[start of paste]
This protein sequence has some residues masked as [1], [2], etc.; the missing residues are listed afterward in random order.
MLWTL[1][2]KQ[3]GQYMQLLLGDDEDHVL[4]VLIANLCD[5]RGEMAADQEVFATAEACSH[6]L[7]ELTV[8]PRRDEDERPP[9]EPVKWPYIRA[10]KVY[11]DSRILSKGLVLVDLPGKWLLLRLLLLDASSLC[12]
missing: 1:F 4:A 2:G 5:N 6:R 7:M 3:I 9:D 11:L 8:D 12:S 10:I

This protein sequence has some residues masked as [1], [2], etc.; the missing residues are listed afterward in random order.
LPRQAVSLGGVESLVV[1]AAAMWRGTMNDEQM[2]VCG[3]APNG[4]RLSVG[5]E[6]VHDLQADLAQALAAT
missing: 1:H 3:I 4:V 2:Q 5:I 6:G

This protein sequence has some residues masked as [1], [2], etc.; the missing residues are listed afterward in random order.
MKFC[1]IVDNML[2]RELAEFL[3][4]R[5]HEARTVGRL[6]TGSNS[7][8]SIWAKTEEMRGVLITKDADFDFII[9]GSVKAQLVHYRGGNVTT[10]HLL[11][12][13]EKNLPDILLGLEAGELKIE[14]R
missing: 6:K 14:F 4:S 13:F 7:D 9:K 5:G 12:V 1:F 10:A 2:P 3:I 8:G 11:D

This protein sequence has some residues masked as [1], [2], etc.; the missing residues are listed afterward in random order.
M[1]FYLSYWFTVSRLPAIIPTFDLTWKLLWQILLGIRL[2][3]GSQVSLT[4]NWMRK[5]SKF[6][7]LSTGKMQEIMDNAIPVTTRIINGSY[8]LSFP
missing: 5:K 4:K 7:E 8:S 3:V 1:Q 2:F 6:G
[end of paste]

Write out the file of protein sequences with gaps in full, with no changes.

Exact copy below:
This protein sequence has some residues masked as [1], [2], etc.; the missing residues are listed afterward in random order.
MLWTL[1][2]KQ[3]GQYMQLLLGDDEDHVL[4]VLIANLCD[5]RGEMAADQEVFATAEACSH[6]L[7]ELTV[8]PRRDEDERPP[9]EPVKWPYIRA[10]KVY[11]DSRILSKGLVLVDLPGKWLLLRLLLLDASSLC[12]
missing: 1:F 4:A 2:G 5:N 6:R 7:M 3:I 9:D 11:L 8:D 12:S 10:I

This protein sequence has some residues masked as [1], [2], etc.; the missing residues are listed afterward in random order.
LPRQAVSLGGVESLVV[1]AAAMWRGTMNDEQM[2]VCG[3]APNG[4]RLSVG[5]E[6]VHDLQADLAQALAAT
missing: 1:H 3:I 4:V 2:Q 5:I 6:G

This protein sequence has some residues masked as [1], [2], etc.; the missing residues are listed afterward in random order.
MKFC[1]IVDNML[2]RELAEFL[3][4]R[5]HEARTVGRL[6]TGSNS[7][8]SIWAKTEEMRGVLITKDADFDFII[9]GSVKAQLVHYRGGNVTT[10]HLL[11][12][13]EKNLPDILLGLEAGELKIE[14]R
missing: 6:K 14:F 4:S 13:F 7:D 9:K 5:G 12:V 1:F 10:A 2:P 3:I 8:G 11:D

This protein sequence has some residues masked as [1], [2], etc.; the missing residues are listed afterward in random order.
M[1]FYLSYWFTVSRLPAIIPTFDLTWKLLWQILLGIRL[2][3]GSQVSLT[4]NWMRK[5]SKF[6][7]LSTGKMQEIMDNAIPVTTRIINGSY[8]LSFP
missing: 5:K 4:K 7:E 8:S 3:V 1:Q 2:F 6:G